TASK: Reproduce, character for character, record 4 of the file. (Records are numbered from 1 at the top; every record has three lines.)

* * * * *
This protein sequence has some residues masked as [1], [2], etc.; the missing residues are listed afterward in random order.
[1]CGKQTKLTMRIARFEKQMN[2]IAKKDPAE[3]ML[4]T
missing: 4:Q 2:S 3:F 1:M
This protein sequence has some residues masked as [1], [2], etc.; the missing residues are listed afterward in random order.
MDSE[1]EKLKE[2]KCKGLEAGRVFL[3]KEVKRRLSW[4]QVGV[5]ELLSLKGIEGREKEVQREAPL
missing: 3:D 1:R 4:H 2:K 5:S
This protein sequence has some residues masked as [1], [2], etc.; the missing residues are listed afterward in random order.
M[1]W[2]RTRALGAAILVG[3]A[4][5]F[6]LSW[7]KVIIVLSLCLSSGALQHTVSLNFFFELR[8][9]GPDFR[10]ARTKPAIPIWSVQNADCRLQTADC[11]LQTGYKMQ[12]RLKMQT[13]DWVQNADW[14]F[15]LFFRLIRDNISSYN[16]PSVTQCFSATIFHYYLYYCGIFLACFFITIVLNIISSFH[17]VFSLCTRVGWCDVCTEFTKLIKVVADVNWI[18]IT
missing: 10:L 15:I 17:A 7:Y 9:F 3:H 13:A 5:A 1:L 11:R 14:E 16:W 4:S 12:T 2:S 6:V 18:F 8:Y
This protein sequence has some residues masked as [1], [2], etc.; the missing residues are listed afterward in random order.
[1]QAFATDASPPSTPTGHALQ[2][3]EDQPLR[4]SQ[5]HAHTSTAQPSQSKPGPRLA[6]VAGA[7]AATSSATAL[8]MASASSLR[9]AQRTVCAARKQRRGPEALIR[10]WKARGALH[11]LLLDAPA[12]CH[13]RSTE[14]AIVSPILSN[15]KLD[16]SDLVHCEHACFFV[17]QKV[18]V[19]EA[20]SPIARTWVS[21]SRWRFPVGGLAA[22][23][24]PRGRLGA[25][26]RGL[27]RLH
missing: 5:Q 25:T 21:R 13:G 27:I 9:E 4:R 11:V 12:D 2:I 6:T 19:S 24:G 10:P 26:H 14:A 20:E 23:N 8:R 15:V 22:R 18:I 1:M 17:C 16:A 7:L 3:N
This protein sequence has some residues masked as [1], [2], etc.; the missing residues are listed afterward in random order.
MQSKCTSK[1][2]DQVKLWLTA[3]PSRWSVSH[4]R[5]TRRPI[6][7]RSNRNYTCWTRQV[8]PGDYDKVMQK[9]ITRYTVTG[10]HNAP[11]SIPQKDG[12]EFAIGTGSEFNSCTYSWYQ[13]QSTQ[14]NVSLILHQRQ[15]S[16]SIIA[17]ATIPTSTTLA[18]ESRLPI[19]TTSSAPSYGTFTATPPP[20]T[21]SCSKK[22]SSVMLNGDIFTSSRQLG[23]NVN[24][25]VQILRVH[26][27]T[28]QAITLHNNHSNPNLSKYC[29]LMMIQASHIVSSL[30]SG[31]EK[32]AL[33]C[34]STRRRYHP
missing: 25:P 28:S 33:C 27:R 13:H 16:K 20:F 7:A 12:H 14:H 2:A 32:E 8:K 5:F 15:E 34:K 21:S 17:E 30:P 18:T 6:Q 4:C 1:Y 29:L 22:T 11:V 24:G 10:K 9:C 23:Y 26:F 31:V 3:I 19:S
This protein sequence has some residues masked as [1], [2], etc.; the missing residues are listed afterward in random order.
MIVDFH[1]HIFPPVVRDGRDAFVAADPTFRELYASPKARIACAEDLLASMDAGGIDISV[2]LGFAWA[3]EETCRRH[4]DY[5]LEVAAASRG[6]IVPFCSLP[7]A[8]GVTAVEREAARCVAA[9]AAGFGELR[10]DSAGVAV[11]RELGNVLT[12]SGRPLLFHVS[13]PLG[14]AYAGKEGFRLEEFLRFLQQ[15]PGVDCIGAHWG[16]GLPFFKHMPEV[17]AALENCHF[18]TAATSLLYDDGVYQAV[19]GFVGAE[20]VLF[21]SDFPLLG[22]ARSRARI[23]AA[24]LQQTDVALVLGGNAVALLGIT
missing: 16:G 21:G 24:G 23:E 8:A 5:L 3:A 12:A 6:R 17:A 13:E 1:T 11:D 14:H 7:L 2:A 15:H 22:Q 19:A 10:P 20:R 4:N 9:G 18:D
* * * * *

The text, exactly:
This protein sequence has some residues masked as [1], [2], etc.; the missing residues are listed afterward in random order.
[1]QAFATDASPPSTPTGHALQ[2][3]EDQPLR[4]SQ[5]HAHTSTAQPSQSKPGPRLA[6]VAGA[7]AATSSATAL[8]MASASSLR[9]AQRTVCAARKQRRGPEALIR[10]WKARGALH[11]LLLDAPA[12]CH[13]RSTE[14]AIVSPILSN[15]KLD[16]SDLVHCEHACFFV[17]QKV[18]V[19]EA[20]SPIARTWVS[21]SRWRFPVGGLAA[22][23][24]PRGRLGA[25][26]RGL[27]RLH
missing: 5:Q 25:T 21:R 13:G 27:I 9:E 4:R 11:V 12:D 2:I 6:T 19:S 24:G 10:P 26:H 14:A 20:E 23:N 8:R 15:V 22:R 18:I 1:M 17:C 16:A 7:L 3:N